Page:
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Wednesday, July 29, 2015 at 6:45 PM

The description swashbuckler seems tailor-made for this Victorian-era explorer, whose expeditions to the African continent opened up not only new geographic realms, but cultural inquiries into religion, race, and sexuality. His biographer Dane Kennedy introduces the colorful—and sometimes controversial—adventurer. Part of the Uncharted Territory: Great Expeditions and the Trailblazers Who Led Them series.

Thursday, July 30, 2015 at 6:45 PM

Historian, prescient political analyst, and insightful proto-anthropologist, Herodotus chronicled a vivid depiction of ancient civilization. Classicist Frederick Winter examines Herodotus’ writings and what they reveal about the man and his world.

Wednesday, August 12, 2015 at 6:45 PM

Authors William LeoGrande and Peter Kornbluh explore the decades of secret back-door diplomacy that preceded the most recent official steps in changing the chilly and suspicious relationship between the United States and Cuba.

Thursday, September 10, 2015 at 6:45 PM

Scholar George Scheper surveys Oaxaca’s rich cultural history over the centuries, from the domestication of maize corn more than 10,000 years ago to the emergence of Oaxaca as a contemporary arts center today.

Wednesday, September 16, 2015 at 6:45 PM

What insights into current domestic and international issues can the histories of great powers offer us? Marcus Jones, professor of history at the United States Naval Academy, discusses the concept of grand strategies in eras that span ancient Rome, the British Empire, and the Cold War.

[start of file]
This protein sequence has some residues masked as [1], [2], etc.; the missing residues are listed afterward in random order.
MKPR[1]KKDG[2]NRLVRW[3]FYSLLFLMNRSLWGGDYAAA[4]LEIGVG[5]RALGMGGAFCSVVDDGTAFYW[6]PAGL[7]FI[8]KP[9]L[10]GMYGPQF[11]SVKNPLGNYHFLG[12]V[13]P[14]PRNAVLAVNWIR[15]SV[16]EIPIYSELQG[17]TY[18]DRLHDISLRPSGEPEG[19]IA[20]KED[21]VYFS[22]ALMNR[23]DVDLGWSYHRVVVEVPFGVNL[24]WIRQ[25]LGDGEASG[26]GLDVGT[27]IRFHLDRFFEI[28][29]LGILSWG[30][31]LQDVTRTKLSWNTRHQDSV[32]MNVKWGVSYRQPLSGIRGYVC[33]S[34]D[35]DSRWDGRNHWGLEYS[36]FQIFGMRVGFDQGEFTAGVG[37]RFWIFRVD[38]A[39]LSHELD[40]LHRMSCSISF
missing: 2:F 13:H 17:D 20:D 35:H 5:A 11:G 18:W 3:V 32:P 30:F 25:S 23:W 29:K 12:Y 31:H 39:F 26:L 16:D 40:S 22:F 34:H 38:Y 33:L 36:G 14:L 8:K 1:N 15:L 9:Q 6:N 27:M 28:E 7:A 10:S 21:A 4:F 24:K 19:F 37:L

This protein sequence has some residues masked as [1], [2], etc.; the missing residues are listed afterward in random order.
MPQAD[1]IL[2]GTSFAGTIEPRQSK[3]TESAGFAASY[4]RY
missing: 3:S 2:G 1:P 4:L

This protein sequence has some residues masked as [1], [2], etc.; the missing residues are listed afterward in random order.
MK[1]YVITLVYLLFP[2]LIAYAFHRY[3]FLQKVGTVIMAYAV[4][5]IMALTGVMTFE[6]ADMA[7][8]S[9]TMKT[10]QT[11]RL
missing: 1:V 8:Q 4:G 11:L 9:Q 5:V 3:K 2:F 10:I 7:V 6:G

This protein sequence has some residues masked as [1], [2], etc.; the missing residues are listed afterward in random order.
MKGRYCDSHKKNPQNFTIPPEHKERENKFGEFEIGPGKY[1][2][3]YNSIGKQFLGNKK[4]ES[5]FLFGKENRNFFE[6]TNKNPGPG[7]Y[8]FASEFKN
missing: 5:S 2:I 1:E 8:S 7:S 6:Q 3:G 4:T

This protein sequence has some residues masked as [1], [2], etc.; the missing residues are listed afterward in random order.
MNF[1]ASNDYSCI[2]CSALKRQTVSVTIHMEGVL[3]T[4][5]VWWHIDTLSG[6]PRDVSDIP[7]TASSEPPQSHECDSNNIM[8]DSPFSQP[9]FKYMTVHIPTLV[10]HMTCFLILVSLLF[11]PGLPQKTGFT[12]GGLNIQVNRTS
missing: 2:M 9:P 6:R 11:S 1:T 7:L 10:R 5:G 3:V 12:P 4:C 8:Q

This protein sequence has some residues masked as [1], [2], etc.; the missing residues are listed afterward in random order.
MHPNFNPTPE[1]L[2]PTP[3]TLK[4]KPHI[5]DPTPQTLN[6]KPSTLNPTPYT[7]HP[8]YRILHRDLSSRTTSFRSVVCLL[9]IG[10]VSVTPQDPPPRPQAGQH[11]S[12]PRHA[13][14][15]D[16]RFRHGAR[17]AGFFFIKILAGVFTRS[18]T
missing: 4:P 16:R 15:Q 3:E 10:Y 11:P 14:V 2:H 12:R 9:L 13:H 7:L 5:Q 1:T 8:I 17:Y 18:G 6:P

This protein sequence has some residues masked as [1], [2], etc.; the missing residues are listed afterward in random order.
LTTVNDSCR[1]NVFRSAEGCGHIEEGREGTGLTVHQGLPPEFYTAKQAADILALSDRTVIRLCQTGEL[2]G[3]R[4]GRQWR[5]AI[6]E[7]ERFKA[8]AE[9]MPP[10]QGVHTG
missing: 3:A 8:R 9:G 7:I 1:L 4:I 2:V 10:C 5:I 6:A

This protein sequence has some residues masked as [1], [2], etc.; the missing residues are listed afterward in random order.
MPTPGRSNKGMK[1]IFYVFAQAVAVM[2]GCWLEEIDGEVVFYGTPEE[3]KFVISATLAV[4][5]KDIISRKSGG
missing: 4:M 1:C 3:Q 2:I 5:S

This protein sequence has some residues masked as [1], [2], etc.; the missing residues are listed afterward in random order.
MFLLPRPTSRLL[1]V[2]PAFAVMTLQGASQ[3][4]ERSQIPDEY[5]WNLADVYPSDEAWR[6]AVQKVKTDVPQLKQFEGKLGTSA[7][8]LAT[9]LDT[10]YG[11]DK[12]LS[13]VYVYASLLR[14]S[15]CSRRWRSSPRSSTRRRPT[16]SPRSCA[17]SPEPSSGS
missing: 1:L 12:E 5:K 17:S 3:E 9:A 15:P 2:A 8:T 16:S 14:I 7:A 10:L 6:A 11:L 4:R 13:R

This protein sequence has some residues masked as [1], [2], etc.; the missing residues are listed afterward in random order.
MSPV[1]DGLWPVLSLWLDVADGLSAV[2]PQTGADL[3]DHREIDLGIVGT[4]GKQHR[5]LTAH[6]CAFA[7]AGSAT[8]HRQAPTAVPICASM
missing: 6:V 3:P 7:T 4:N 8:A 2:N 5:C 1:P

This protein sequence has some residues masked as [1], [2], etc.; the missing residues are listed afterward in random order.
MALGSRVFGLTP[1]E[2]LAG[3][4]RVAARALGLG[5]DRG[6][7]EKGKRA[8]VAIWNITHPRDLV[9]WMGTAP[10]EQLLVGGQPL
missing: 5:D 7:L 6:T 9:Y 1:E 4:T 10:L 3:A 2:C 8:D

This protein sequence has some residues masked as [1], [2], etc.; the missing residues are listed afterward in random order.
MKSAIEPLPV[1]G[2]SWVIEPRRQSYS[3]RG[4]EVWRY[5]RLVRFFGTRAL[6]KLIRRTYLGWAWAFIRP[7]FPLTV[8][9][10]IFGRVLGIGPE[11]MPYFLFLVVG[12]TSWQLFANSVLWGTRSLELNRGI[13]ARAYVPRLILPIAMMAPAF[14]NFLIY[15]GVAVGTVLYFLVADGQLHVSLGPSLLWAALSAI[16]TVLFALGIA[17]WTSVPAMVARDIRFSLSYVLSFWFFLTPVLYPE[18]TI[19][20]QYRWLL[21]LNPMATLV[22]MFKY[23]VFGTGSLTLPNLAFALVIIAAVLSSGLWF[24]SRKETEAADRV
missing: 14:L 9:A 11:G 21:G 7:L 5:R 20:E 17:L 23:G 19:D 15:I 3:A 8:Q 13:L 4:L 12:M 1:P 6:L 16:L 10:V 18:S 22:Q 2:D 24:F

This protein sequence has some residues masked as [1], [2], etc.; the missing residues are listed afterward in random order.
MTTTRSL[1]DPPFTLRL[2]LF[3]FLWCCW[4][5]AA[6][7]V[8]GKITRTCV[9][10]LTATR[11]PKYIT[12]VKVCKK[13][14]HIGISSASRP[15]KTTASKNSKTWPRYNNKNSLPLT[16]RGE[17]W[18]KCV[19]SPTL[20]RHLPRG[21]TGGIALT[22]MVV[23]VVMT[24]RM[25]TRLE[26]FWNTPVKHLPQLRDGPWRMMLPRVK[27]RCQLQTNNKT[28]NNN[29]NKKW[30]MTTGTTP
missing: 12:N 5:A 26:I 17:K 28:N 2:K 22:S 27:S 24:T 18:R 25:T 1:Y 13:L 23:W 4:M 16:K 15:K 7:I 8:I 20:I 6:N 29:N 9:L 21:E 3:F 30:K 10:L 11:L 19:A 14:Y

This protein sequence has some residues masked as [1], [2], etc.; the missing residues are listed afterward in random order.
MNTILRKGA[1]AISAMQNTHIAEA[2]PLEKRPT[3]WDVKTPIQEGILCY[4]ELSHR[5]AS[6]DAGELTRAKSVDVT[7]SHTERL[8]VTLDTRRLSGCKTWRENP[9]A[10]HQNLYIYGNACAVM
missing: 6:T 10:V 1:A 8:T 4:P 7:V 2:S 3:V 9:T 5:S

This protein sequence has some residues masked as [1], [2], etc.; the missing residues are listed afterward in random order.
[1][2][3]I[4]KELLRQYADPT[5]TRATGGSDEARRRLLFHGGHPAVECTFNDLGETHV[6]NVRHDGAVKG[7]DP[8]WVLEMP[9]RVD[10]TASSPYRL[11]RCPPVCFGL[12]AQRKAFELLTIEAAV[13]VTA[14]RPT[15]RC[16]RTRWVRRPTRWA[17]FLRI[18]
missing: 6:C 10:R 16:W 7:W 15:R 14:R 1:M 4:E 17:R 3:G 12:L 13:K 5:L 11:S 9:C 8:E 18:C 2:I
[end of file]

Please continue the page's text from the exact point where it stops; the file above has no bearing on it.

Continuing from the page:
Thursday, September 24, 2015 at 6:45 PM

In 1925 British explorer Percy Fawcett launched his final—and fatal—expedition into the depths of the Amazon to find a legendary city of gold. Writer David Grann tells the tale of that doomed adventure, and of his own journey along the explorer’s path. Part of the Uncharted Territory: Great Expeditions and the Trailblazers Who Led Them series.

Wednesday, September 30, 2015 at 10:15 AM

Long before Edward Snowden, the revelation of government secrets ignited national controversies. Intelligence experts and historians explore the cases of five men who decided to take their information and run—and the public responses from vilification to admiration that these actions brought. 

Thursday, October 1, 2015 at 6:45 PM

When Denmark’s Jewish population faced arrest and deportation in 1943, their fellow citizens provided an extraordinary rebuke to Hitler by smuggling almost all of them out of the country. Ralph Nurnberger of Georgetown University tells the story of this national act of courage.

 

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